The rest of the cast leaves equally strong impressions. Steve Buscemi as Donny has a brilliantly conceived role, purposely underplayed and always caving under the weight of Walter's verbal assaults. John Turturro does some of his quirkiest work as Jesus, a sex-offender bowling opponent of the Dude and his team. Philip Seymour Hoffman shines in a small role perfectly suited for him. Julianne Moore is the perfect counterpoint to the Dude, someone whose pretensions are packed so high that it makes even her yearn for the down-to-earthness that the Dude provides. Peter Stormare and Flea are brilliant as nihilists (they believe in nozhing!) with a marmot. A nice marmot.
I could spend all day describing The Big Lebowski. But it must really be seen to get the full experience, as is true with any of the Coens' best works. And have no doubts, although the films seems to be played entirely on the surface, it's a Coen Bros. masterpiece on a technical and aesthetic level. And no matter what else, the Dude abides. I don't know about you, but I take some comfort in that.
The HD DVD:
Universal presents The Big Lebowski in its original aspect ratio of 1.85:1, in a VC-1 encoded 1080p transfer. The quality of Universal's catalogue releases have varied wildly as of late, but I'm relieved and excited to say that The Big Lebowski gets a nice treatment. As the film opens, there are some edge enhancement issues, but as we warm up to the meat of the picture, these smooth away, leaving a detailed and pleasing image. The colors are stable, and I could see tons of new details I could never make out before. Towards the end of the movie, there's a few scenes (especially a specific montage) that suffers from print damage and slight softness. Aside from these few image hiccups, a major improvement over any of the DVD editions. Outside of the theater, this is the best The Big Lebowski has looked in a long time.
Universal offers a Dolby Digital Plus 5.1 mix for this HD DVD release. While The Big Lebowski clearly has tons of amazing dialogue, let's not forget that a majority of the movie takes place in a bowling alley. I was pleasantly surprised with the amount of use my surrounds got, with nice dynamics between the quieter and louder scenes. A nice job by Universal, and a step up from the DVD.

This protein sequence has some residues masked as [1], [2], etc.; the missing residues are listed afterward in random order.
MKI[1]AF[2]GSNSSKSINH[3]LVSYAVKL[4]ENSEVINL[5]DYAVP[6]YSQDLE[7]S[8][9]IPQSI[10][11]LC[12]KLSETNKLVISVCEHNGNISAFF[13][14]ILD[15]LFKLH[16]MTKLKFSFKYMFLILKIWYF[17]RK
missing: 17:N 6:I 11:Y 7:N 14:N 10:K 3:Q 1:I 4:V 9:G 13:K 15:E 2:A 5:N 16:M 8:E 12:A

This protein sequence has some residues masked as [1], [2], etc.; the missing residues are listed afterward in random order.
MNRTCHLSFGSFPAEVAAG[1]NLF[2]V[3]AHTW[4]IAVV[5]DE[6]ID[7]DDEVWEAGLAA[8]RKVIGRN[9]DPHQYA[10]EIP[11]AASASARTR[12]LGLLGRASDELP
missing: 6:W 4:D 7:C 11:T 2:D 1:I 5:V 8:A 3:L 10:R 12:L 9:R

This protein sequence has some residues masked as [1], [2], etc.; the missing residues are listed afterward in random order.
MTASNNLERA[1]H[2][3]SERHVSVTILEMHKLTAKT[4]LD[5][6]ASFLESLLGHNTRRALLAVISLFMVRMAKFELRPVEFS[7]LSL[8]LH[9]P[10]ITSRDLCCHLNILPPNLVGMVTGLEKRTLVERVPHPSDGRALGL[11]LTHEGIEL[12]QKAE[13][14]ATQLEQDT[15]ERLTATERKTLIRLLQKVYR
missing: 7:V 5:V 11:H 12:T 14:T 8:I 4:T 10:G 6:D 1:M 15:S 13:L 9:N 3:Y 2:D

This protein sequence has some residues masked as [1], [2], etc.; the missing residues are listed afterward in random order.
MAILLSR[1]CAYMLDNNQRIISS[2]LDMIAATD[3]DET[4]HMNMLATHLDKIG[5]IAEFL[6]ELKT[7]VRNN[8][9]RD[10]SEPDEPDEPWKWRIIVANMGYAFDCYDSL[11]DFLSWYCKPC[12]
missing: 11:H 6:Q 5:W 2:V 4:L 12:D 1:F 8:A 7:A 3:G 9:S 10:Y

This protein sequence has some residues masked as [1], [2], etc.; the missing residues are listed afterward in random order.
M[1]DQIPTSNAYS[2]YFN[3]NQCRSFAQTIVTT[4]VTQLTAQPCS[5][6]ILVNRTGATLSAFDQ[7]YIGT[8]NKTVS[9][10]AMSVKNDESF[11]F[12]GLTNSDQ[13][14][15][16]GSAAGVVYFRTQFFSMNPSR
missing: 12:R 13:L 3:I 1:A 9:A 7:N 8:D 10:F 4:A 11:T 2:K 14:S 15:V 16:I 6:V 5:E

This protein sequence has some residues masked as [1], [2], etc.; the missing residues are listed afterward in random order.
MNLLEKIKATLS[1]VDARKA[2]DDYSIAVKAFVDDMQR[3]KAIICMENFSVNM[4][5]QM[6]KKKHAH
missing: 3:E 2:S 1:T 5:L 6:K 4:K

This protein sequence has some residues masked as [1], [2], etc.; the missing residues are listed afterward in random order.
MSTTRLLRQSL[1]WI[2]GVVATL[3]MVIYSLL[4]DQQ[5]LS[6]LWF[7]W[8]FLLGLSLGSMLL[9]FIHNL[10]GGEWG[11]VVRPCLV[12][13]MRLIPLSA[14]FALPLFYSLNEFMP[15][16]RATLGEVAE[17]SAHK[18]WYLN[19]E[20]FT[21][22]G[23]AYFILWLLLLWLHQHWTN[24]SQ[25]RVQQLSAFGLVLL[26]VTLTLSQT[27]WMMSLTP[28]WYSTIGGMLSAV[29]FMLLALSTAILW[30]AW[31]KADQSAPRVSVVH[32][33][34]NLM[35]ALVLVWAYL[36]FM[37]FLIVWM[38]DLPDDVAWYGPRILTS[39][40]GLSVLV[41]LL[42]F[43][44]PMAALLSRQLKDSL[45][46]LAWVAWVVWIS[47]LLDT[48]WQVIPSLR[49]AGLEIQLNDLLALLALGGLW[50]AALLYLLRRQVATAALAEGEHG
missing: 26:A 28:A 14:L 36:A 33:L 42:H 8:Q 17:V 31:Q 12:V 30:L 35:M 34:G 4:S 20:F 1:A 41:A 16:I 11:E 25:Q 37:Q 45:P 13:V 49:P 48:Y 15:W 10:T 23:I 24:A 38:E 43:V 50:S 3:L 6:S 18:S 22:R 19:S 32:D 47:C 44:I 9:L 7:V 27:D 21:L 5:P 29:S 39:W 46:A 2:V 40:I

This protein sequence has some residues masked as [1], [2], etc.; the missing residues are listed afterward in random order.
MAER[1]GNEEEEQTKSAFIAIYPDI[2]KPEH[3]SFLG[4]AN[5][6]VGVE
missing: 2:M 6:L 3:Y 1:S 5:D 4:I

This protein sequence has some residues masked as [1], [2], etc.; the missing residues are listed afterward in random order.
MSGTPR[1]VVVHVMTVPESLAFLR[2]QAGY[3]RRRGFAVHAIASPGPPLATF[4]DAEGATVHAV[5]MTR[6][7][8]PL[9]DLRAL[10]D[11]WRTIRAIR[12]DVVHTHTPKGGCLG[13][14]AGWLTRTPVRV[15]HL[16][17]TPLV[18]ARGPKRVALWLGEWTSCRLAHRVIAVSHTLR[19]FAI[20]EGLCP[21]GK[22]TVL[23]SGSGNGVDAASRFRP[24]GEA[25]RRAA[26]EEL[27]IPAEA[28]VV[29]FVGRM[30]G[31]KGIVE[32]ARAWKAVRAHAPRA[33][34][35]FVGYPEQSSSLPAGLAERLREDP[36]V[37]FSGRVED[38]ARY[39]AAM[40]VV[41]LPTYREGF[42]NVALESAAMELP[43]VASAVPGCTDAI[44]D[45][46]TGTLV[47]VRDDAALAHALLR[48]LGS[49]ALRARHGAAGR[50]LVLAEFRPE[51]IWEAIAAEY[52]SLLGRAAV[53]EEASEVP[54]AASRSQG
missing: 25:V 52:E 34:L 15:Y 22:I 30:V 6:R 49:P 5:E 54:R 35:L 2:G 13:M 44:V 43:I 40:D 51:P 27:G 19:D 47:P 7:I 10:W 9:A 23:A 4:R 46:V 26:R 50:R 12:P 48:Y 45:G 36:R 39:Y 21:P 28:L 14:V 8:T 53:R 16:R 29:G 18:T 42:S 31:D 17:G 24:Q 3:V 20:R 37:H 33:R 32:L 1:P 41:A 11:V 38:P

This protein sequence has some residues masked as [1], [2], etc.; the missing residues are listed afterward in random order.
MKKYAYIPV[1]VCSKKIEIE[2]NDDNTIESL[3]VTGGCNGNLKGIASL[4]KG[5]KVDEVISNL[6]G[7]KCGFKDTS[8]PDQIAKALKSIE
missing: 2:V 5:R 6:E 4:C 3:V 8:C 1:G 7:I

While all of the extras from the 2005 special edition have been ported over, that doesn't amount to all that much.
- Forever Young Films Introduction: A long running inside joke, Forever Young Films is the Coens' parody of a respectable restoration house. On the DVD release of Blood Simple, the Coens' debut feature, there was a hilarious and tongue-in-cheek commentary by a Forever Young Films' "film historian." The Big Lebowski gets an equally funny, although obviously shorter introduction, with a couple of barbed attacks on film studios crossed with some good restoration sight gags.
- The Making of The Big Lebowski: A 25-minute featurette from an older DVD edition, this extra seems fairly perfunctory and uninteresting, despite having interviews with the Coens.
- Photos by Jeff Bridges: These were taken on the set of the film and have a wonderful "fly on the wall" quality to them.
There's really nothing else out there like The Big Lebowski. The Coens' have made many great films, some of which may be considered "better" than this, but they never made one funnier or more bizarre (and yes, I include Barton Fink in that statement). There's something magical about seeing Jeff Bridges play the laziest bum of a man who finds himself dragged in to all kinds of surreal situations. The supporting cast is beyond outstanding, with Coen regulars John Goodman, Steve Buscemi, and John Turturro all doing wonderful work. This HD DVD edition offers improved picture and sound over any DVD version, and while the supplements could offer more, this disc is still very Highly Recommended.
Daniel Hirshleifer is the High Definition Editor for DVD Talk.